The NWT is open to leisure travel. See information on COVID-19 travel guidelines
Do the Wildest Drive
Northwest Territories roads take you through scenic, unspoiled wilderness, yet there's access to campgrounds, picnic sites, service stations and visitor information on major highways.
Three southern highways link to the fabled northern routes. Drive up the Alaska Highway through the Yukon to reach the legendary Dempster Highway, leading you to the Western Arctic hub of Inuvik and the coastal town of Tuktoyaktuk. Follow Alberta Highway 35 north through the boreal forest to connect with NWT Highway 1 south of Hay River. Or in British Columbia take Highway 77 to the pioneering Liard Trail, running parallel to the Mackenzie Mountains and ending in Fort Simpson.
All major communities in the territory, and many of the smaller outposts, are linked by year-round highways. Most of these routes are paved, and all can be navigated by standard passenger cars, RVs, etc.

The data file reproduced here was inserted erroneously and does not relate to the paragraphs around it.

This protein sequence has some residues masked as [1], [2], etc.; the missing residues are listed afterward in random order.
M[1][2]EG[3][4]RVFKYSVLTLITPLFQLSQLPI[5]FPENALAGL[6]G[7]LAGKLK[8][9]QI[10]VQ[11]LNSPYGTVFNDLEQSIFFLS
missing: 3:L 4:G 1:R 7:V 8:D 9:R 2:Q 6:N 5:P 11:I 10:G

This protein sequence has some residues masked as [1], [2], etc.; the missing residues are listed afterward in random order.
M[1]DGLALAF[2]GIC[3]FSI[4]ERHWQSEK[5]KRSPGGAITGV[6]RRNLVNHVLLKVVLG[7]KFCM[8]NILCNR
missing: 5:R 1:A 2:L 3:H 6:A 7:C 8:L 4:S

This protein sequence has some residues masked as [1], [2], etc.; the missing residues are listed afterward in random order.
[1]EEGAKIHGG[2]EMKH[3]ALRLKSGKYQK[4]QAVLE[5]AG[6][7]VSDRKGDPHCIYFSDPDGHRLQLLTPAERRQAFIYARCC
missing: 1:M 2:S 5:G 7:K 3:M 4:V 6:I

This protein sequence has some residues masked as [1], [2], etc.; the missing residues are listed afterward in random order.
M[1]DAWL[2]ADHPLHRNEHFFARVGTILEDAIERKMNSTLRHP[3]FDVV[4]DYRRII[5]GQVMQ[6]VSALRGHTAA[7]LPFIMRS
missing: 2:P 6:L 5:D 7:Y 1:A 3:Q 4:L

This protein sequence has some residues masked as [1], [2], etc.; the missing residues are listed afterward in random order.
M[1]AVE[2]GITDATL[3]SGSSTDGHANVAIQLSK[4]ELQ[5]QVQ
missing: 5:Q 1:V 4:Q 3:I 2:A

In summer, four car ferries bear travellers across our unbridged rivers. For several weeks during "freeze up" in the autumn and "break up" in the spring these ferries are out of operation, limiting overland access to certain parts of the territory.
In the winter, the territory's lakes and rivers freeze over and become ice roads that temporarily connect fly-in communities in the Sahtu, Dehcho, North Slave and Western Arctic regions to the rest of the highway grid. These roads, built atop packed snow and three-foot-thick lake ice, weave through the Mackenzie Delta, the Mackenzie Valley, the North Slave region, and to the Dehcho towns of Nahanni Butte and Sambaa K’e. Take precautions and ensure you are stocked with warm winter gear and supplies if you drive on these roads. Or, if you want to stay relatively close to town and still experience the wonder of an ice road, feel free to get creative with your method of transportation.